The spectacle is not a collection of images, but a social relation among people, mediated by images.
Guy Debord, Society of the Spectacle
The visual is essentially pornographic, which is to say that it has its end in rapt, mindless fascination.... Pornographic films are thus only the potentiation of films in general, which ask us to stare at the world as though it were a naked body.
Fredric Jameson, Signature of the Visible
IN THEIR MORDANTLY CLEVER 1991 STEAM PUNK NOVEL, THE DIFFERENCE Engine, William Gibson and Bruce Sterling depict an alternative Victorian reality marked by technology--steam computers--and historical events--an independent Manhattan island following the Civil War draft riots--which superimpose the what if of science fiction onto 1855 Great Britain and the world. The book also suggests a different relation between English romantic and Victorian culture in the guise of various romantic personages whose destinies take a skewed turn in this reality, most notably the elderly British prime-minister Lord Byron, infamous for his betrayal of the Radical turned Revolutionary movement, and his daughter Ada, mathematical genius and computer hacker, or "clacker." Appearing for several pages is also John Keats, a "little fellow with clever blue eyes" and "long graying hair" who has quit "versifying" and entered the profession of "kinotropy," entertaining London through shows based on a steam-powered technology of moving images. (1) As small and fanciful as it is, the Keats cameo is also a provocative one, for two reasons. First, Keats's appearance wittily resonates with one of the key ideas motivating film history today, the connection between early and pre-cinema. Second, Gibson and Sterling quite rightly make this point through the person of John Keats, the British romantic poet whose 1819 poem, Lamia, allegorizes the conflicted social and epistemological principles of visuality implicit in pre- and early cinema as historic institutions of modernity.
Keats and his poem occupy this position because of the overlapping meanings in studies of pre-cinema and the poet (and, indeed, romanticism) of the term sensation. As is well known, Tom Gunning and others have argued for a new understanding of cinematic history, in which demonstrations of early film are in continuity with other nineteenth-century American, British, and European forms of mass entertainment and public recreation, the spectacle of carnivals, circuses, exhibitions, peep shows, and urban amusements that have come to characterize the advent of capitalist modernity. Early cinema is thus an extension of pre-cinema, rather than a separate social and artistic formation; in Gunning's famous phrase, the display and viewing of early film constitute a "cinema of attractions" whose power lies more in technological wonderment over this new medium of the visual than in any glimpse of the future movie-going pleasures of narration and character identification associated with classical cinema. (2) Like other forms of pre-cinema entertainment, the cinema of attractions is more properly an appeal to the senses; film is a form of sensation, that, as a part of the mass entertainment of the nineteenth-century public, is sensational, and sensationalized.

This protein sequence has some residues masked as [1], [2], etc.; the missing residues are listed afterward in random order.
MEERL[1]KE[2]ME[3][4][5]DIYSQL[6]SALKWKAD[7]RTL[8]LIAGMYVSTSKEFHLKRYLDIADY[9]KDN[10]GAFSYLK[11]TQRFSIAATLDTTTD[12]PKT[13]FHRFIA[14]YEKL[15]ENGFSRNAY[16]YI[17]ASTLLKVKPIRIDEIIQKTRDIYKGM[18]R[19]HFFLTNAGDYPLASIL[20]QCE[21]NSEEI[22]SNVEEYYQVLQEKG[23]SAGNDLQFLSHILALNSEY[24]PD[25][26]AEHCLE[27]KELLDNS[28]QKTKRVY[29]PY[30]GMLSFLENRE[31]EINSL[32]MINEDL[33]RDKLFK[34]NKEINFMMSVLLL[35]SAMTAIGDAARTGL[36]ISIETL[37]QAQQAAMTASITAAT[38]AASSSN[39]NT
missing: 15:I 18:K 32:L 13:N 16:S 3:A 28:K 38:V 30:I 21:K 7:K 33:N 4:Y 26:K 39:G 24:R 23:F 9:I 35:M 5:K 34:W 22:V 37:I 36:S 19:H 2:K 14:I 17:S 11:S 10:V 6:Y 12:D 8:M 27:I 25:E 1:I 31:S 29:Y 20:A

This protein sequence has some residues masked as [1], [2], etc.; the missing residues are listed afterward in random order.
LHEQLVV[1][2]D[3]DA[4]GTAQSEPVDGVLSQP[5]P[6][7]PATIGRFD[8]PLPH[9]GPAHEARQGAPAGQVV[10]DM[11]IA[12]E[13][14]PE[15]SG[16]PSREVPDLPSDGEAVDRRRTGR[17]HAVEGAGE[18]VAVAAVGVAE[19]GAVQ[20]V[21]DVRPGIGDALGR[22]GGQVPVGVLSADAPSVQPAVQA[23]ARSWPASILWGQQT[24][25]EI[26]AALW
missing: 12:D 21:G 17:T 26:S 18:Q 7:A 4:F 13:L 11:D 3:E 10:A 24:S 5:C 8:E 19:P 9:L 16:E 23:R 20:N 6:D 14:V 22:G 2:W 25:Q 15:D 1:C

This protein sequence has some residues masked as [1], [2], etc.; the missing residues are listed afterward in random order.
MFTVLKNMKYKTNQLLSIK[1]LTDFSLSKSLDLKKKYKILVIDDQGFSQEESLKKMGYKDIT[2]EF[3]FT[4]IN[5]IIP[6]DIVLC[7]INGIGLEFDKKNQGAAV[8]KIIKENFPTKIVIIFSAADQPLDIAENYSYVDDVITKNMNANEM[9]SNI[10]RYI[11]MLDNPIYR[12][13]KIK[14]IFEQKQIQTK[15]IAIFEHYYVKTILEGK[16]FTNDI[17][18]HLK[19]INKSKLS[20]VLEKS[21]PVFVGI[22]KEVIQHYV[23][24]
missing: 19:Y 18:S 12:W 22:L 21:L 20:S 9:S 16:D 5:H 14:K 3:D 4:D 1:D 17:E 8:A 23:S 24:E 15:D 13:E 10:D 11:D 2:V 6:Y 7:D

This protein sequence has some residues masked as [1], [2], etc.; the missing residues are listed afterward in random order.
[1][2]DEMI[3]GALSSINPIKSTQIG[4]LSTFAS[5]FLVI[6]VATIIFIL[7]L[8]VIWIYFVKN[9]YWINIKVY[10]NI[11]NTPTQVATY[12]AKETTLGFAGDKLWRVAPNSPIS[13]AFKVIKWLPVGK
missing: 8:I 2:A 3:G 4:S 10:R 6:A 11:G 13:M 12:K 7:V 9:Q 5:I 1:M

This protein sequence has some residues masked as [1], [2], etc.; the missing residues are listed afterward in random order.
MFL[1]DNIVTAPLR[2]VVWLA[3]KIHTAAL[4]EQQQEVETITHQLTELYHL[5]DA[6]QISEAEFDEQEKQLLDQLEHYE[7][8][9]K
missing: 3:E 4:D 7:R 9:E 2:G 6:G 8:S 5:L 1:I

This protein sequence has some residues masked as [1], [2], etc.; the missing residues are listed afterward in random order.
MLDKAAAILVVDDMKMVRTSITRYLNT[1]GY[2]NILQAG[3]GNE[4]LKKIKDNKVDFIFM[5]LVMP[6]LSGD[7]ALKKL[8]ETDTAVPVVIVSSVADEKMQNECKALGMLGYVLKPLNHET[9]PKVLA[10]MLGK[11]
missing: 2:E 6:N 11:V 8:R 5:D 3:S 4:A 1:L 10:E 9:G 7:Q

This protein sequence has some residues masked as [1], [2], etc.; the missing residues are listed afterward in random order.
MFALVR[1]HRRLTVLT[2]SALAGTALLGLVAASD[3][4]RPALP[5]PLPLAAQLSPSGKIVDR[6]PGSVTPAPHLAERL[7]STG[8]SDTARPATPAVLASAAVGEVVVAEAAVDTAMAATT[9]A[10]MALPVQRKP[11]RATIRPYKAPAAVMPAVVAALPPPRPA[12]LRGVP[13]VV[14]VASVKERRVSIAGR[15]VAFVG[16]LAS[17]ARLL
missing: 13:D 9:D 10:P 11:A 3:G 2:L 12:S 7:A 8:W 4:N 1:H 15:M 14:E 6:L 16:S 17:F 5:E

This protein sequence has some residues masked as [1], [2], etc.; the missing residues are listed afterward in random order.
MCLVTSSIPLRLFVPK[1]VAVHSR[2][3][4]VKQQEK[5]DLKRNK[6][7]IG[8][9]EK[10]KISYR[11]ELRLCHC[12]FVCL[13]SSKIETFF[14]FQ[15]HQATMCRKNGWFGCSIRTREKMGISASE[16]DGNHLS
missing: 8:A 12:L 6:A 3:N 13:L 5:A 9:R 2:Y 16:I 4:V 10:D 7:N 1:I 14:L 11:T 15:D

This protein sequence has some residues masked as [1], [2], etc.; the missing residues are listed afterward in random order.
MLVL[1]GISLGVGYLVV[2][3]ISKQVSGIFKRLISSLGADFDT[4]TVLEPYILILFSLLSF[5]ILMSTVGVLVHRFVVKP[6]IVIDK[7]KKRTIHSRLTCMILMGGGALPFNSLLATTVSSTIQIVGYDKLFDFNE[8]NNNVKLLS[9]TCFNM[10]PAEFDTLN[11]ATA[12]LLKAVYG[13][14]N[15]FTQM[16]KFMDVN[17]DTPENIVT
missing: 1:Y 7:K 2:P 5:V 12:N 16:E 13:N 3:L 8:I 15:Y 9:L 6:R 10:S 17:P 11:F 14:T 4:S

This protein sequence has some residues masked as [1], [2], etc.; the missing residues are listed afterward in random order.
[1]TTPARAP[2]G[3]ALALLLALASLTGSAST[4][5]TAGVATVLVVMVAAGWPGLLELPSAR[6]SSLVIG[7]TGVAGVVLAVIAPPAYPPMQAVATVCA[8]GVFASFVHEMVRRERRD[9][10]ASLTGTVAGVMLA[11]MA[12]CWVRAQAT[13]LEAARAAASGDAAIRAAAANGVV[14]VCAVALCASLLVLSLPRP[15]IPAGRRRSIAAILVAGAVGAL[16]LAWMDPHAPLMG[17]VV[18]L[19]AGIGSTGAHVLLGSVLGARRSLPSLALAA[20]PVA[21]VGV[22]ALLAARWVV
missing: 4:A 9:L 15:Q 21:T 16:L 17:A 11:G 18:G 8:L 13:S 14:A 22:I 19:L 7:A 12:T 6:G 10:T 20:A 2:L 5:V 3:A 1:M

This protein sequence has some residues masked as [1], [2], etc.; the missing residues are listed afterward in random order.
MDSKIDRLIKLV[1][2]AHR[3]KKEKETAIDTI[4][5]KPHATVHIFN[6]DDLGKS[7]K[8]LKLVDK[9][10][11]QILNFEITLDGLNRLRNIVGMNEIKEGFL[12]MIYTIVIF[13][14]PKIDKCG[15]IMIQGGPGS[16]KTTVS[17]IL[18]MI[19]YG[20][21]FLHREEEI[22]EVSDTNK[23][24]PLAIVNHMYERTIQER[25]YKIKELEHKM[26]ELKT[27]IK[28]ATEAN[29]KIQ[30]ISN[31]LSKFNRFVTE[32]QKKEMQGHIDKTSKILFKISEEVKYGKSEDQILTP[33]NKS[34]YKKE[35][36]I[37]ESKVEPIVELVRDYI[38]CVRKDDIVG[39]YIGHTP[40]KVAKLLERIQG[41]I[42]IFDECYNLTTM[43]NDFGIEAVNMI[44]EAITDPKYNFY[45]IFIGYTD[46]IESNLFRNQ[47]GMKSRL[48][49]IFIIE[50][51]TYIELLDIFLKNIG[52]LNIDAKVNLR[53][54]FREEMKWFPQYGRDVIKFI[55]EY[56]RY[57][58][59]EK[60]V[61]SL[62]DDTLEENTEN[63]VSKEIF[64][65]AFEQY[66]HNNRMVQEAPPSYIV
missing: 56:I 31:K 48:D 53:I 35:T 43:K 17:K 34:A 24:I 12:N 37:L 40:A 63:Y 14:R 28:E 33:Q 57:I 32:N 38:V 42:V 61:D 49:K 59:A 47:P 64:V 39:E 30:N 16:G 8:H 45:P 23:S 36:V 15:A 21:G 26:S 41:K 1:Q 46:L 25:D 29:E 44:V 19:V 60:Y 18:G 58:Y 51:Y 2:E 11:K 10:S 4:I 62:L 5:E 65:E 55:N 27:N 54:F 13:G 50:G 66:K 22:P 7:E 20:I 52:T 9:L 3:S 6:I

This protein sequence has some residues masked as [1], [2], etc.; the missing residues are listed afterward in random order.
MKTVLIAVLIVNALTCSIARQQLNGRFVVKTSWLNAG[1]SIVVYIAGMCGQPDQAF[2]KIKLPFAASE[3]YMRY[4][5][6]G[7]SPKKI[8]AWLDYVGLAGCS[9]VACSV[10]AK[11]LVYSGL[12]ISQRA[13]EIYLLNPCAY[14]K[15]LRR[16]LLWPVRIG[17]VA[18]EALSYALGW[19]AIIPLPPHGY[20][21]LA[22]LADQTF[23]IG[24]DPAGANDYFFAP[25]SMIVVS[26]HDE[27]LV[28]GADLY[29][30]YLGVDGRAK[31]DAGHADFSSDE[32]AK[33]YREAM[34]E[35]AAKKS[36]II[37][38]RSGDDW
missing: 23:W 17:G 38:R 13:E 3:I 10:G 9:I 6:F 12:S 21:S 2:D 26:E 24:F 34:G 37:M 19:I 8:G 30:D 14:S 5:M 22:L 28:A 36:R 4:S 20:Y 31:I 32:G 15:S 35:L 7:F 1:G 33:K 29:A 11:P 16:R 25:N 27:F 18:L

Traditional literary criticism, in an aesthetic manner that at first seems quite different from the socio-historic value of pre-cinema studies, has long associated Keats with a poetics of the senses--of sensation as the sensual. (3) If romanticism has long been characterized by the division between the material and the ideal, and if that distinction seems in a romantic work to be tipped in favor of material and phenomenal experience, a discussion of Keats is oftentimes close at hand. Indeed, it is not too much of a stretch to say that Keats is the best argument for an aesthetics of sensation, both thematic and expressive, in English literature. But, of course, that very same characterization has long been used to dismiss Keats, and romantic poetry, as bad literature--or as something besides literature altogether. …